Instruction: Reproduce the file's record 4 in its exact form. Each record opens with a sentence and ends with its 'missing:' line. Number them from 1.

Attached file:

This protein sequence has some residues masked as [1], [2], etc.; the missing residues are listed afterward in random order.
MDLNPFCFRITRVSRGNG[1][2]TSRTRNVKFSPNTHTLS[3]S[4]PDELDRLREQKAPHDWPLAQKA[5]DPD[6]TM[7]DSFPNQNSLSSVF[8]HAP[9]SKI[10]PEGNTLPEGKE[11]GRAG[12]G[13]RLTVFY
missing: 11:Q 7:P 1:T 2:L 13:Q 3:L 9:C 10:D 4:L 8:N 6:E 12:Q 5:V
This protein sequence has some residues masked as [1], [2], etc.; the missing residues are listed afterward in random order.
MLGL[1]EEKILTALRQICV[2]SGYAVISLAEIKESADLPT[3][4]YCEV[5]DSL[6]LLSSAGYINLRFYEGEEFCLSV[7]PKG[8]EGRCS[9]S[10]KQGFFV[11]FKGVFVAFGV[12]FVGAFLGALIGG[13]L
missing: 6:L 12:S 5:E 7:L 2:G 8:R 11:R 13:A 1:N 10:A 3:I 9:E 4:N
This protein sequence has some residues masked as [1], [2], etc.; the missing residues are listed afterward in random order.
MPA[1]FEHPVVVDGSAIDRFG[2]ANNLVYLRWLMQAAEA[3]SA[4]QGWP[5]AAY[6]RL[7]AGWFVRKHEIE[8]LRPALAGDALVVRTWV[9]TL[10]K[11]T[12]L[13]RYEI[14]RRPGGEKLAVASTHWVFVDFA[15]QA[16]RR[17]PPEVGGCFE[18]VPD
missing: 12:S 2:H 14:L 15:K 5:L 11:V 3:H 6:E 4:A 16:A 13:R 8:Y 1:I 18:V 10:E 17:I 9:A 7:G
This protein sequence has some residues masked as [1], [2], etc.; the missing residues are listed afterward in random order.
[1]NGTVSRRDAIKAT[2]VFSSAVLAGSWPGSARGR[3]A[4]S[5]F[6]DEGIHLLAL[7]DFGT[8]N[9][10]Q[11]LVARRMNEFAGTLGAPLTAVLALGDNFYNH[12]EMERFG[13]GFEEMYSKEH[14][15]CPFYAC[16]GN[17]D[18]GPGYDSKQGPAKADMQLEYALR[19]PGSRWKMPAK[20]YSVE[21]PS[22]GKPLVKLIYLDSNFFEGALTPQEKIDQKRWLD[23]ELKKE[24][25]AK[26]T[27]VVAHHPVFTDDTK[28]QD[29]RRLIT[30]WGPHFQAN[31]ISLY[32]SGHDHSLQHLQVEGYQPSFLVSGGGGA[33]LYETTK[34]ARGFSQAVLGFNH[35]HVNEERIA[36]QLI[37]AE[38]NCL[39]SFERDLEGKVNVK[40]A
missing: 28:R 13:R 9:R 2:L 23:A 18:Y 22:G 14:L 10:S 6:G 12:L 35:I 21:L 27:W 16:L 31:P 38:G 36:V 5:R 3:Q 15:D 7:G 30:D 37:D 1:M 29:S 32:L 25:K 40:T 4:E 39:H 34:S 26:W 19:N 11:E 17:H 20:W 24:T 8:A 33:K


This protein sequence has some residues masked as [1], [2], etc.; the missing residues are listed afterward in random order.
[1]NGTVSRRDAIKAT[2]VFSSAVLAGSWPGSARGR[3]A[4]S[5]F[6]DEGIHLLAL[7]DFGT[8]N[9][10]Q[11]LVARRMNEFAGTLGAPLTAVLALGDNFYNH[12]EMERFG[13]GFEEMYSKEH[14][15]CPFYAC[16]GN[17]D[18]GPGYDSKQGPAKADMQLEYALR[19]PGSRWKMPAK[20]YSVE[21]PS[22]GKPLVKLIYLDSNFFEGALTPQEKIDQKRWLD[23]ELKKE[24][25]AK[26]T[27]VVAHHPVFTDDTK[28]QD[29]RRLIT[30]WGPHFQAN[31]ISLY[32]SGHDHSLQHLQVEGYQPSFLVSGGGGA[33]LYETTK[34]ARGFSQAVLGFNH[35]HVNEERIA[36]QLI[37]AE[38]NCL[39]SFERDLEGKVNVK[40]A
missing: 28:R 13:R 9:R 2:L 23:A 18:Y 22:G 14:L 10:S 6:G 12:L 35:I 21:L 27:W 16:L 31:P 38:G 36:V 5:R 3:Q 15:D 7:G 30:D 37:D 1:M 29:S 32:L 25:K 40:T 4:E 39:H 34:S 26:W 19:N 11:E 17:H 20:W 24:T 8:A 33:K